The major angle to the story however, (when I actually managed to see it through the hangover) was very sinister. And to talk about that I had to write this long background wasting one whole working day at office. The party was wrong because it happened on the day of Bihu. Bihu, our national festival. On Bihu, when girls should wear mekhela-sador (the Assamese traditional dress) and dance Bihu to protect and preserve our tradition and culture, a bunch of urbanised, modern Assamese young people were listening to western music and dancing? Now, that is wrong. They were having more fun than most people who were preserving culture the very same moment. Has to be exposed, shamed and punished. Thankfully I am shamed by very little and am an exhibitionist (so exposure is actually a pleasure). The only embarrassment is actually the association with the lowly media. Makes me want to laugh. But let’s look at this culture thing again. And this time in context of Assamese culture and Bihu.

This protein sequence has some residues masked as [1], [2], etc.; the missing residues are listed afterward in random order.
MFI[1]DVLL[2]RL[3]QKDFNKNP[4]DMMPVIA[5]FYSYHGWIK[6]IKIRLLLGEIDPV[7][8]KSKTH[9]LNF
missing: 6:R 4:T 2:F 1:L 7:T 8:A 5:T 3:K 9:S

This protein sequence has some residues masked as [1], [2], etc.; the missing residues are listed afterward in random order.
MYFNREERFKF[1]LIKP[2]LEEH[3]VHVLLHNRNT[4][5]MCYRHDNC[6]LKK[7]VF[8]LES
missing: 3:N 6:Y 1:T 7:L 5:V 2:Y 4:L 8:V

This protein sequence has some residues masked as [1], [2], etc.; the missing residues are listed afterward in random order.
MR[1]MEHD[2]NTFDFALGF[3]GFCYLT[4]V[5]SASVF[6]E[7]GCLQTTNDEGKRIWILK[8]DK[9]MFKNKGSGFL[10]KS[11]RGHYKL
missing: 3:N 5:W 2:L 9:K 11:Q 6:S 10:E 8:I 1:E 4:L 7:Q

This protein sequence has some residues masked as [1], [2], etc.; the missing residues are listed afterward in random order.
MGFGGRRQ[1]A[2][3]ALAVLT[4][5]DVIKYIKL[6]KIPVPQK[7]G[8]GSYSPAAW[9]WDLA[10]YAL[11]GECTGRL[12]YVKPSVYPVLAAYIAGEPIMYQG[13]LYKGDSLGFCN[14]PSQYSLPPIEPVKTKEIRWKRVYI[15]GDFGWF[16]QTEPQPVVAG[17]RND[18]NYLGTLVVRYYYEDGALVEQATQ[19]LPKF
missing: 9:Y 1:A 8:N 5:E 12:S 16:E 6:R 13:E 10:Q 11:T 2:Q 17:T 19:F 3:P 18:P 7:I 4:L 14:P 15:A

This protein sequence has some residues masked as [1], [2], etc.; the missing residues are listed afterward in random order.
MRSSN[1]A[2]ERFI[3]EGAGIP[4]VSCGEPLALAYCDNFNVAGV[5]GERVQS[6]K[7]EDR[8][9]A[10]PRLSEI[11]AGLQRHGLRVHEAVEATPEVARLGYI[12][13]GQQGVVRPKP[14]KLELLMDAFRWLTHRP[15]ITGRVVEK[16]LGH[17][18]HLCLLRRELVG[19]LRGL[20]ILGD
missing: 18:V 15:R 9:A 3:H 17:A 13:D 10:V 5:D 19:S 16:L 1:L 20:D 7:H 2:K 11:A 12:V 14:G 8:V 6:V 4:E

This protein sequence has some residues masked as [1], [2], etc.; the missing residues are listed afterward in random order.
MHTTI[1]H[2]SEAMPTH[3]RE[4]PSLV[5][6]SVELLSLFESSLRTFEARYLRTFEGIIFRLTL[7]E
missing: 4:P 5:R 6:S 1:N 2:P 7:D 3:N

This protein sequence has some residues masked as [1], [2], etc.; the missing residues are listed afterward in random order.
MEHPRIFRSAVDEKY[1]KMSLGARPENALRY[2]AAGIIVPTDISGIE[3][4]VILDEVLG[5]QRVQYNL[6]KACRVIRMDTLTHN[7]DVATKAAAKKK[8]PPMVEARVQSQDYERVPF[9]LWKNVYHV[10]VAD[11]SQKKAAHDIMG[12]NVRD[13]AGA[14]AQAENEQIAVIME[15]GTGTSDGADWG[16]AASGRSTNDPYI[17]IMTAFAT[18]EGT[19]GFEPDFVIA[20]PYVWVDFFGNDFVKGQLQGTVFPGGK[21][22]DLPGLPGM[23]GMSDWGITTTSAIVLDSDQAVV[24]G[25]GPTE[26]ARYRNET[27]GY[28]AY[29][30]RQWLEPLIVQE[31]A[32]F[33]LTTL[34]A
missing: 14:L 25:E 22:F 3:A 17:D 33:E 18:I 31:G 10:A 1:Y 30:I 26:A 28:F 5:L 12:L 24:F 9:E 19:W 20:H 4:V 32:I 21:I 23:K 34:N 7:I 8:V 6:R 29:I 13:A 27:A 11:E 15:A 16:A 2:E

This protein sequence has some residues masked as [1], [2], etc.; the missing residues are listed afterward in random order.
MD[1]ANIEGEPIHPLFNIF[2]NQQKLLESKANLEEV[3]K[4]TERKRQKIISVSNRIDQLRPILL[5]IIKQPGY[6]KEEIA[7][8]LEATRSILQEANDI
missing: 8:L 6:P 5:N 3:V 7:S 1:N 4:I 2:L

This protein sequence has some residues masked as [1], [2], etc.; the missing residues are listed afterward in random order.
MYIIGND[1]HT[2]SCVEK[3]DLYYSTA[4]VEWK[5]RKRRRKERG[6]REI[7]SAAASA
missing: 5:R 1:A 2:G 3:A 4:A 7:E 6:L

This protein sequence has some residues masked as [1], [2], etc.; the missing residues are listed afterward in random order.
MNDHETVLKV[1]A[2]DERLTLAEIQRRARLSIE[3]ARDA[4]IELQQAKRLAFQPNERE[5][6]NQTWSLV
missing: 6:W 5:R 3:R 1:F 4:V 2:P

What is Assamese culture today? When I look around me I just see a group of extremely materialistic, corrupt group of people whose lives are devoid of any philosophy or ethics. All that remains of a close knit, supportive community is competitiveness on who is driving which car and using which phone. In this back dated parochial society, people proudly display money earned through corruption and I have not seen a single person who thinks it is wrong. The media is full of crap and games of using power and politics to earn more money. Stories of media houses blackmailing politicians and politicians running media houses are real. Educated people make their children chose Hindi as an alternative language in school instead of Assamese and proudly announce their lack of knowledge about their own language. There is no respectable Assamese intellectual today who is talking sense or objectivity. All around it is just pretension and more pretension. This is Assamese culture today.